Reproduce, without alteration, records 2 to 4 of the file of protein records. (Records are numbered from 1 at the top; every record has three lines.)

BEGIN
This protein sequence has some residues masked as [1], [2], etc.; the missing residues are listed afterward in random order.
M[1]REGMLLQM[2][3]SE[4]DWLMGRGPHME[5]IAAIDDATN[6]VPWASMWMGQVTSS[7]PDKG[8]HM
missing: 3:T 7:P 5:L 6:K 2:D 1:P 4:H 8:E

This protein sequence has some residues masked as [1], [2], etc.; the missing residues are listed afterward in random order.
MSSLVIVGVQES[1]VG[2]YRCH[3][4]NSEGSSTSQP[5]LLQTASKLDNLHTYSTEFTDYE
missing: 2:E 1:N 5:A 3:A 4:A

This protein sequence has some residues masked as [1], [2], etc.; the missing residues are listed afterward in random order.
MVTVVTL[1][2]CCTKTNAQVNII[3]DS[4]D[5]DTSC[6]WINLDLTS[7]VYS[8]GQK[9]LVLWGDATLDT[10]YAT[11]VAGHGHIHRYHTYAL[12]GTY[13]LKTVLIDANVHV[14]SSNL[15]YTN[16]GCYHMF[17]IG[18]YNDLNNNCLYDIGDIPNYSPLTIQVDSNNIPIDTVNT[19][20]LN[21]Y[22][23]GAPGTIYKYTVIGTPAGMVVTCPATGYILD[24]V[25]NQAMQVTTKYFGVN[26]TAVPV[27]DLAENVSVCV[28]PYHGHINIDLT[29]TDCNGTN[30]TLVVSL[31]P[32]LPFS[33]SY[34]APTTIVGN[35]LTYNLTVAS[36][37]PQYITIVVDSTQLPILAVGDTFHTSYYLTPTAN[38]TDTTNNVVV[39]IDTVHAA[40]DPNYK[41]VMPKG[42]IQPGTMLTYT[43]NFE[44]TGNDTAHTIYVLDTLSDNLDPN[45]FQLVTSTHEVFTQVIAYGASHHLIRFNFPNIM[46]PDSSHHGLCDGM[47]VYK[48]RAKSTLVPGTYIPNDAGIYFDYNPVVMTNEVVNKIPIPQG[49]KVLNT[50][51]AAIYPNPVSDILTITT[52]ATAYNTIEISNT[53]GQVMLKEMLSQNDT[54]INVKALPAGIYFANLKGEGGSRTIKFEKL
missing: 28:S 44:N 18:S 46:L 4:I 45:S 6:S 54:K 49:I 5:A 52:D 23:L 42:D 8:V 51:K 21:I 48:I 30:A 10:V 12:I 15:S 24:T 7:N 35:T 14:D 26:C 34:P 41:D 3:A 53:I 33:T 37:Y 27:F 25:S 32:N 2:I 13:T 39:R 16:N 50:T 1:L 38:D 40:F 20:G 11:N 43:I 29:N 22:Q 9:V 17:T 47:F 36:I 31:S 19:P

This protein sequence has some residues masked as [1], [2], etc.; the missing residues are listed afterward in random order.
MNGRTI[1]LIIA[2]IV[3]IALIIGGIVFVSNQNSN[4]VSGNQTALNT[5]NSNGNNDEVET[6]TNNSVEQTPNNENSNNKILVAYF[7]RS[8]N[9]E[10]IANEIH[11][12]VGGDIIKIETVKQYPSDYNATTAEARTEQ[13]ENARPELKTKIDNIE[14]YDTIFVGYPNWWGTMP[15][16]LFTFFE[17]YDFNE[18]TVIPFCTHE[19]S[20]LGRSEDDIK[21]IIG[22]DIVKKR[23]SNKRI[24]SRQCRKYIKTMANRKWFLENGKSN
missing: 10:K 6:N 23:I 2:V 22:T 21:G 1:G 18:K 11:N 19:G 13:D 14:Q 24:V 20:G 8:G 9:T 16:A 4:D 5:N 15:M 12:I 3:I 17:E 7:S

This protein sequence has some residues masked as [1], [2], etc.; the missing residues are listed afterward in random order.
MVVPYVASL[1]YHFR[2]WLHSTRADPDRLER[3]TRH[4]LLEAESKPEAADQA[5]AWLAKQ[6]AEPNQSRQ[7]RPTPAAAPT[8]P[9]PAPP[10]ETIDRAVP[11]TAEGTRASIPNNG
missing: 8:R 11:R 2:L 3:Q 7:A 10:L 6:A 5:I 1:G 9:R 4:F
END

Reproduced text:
This protein sequence has some residues masked as [1], [2], etc.; the missing residues are listed afterward in random order.
MSSLVIVGVQES[1]VG[2]YRCH[3][4]NSEGSSTSQP[5]LLQTASKLDNLHTYSTEFTDYE
missing: 2:E 1:N 5:A 3:A 4:A

This protein sequence has some residues masked as [1], [2], etc.; the missing residues are listed afterward in random order.
MVTVVTL[1][2]CCTKTNAQVNII[3]DS[4]D[5]DTSC[6]WINLDLTS[7]VYS[8]GQK[9]LVLWGDATLDT[10]YAT[11]VAGHGHIHRYHTYAL[12]GTY[13]LKTVLIDANVHV[14]SSNL[15]YTN[16]GCYHMF[17]IG[18]YNDLNNNCLYDIGDIPNYSPLTIQVDSNNIPIDTVNT[19][20]LN[21]Y[22][23]GAPGTIYKYTVIGTPAGMVVTCPATGYILD[24]V[25]NQAMQVTTKYFGVN[26]TAVPV[27]DLAENVSVCV[28]PYHGHINIDLT[29]TDCNGTN[30]TLVVSL[31]P[32]LPFS[33]SY[34]APTTIVGN[35]LTYNLTVAS[36][37]PQYITIVVDSTQLPILAVGDTFHTSYYLTPTAN[38]TDTTNNVVV[39]IDTVHAA[40]DPNYK[41]VMPKG[42]IQPGTMLTYT[43]NFE[44]TGNDTAHTIYVLDTLSDNLDPN[45]FQLVTSTHEVFTQVIAYGASHHLIRFNFPNIM[46]PDSSHHGLCDGM[47]VYK[48]RAKSTLVPGTYIPNDAGIYFDYNPVVMTNEVVNKIPIPQG[49]KVLNT[50][51]AAIYPNPVSDILTITT[52]ATAYNTIEISNT[53]GQVMLKEMLSQNDT[54]INVKALPAGIYFANLKGEGGSRTIKFEKL
missing: 28:S 44:N 18:S 46:L 4:I 45:S 6:S 54:K 49:I 5:A 52:D 23:L 42:D 8:V 51:K 21:I 48:I 30:A 10:V 12:I 15:S 24:T 7:N 35:T 14:D 26:C 34:P 41:D 3:A 53:I 33:T 37:Y 27:F 25:S 32:N 2:I 13:T 39:R 16:N 50:T 1:L 38:D 40:F 20:G 11:N 43:I 29:N 22:Q 9:V 17:T 47:F 36:I 31:S 19:P

This protein sequence has some residues masked as [1], [2], etc.; the missing residues are listed afterward in random order.
MNGRTI[1]LIIA[2]IV[3]IALIIGGIVFVSNQNSN[4]VSGNQTALNT[5]NSNGNNDEVET[6]TNNSVEQTPNNENSNNKILVAYF[7]RS[8]N[9]E[10]IANEIH[11][12]VGGDIIKIETVKQYPSDYNATTAEARTEQ[13]ENARPELKTKIDNIE[14]YDTIFVGYPNWWGTMP[15][16]LFTFFE[17]YDFNE[18]TVIPFCTHE[19]S[20]LGRSEDDIK[21]IIG[22]DIVKKR[23]SNKRI[24]SRQCRKYIKTMANRKWFLENGKSN
missing: 10:K 6:N 23:I 2:V 22:T 21:G 1:G 18:K 11:N 19:G 13:D 14:Q 24:V 20:G 8:G 9:T 16:A 4:D 5:N 15:M 12:I 3:I 17:E 7:S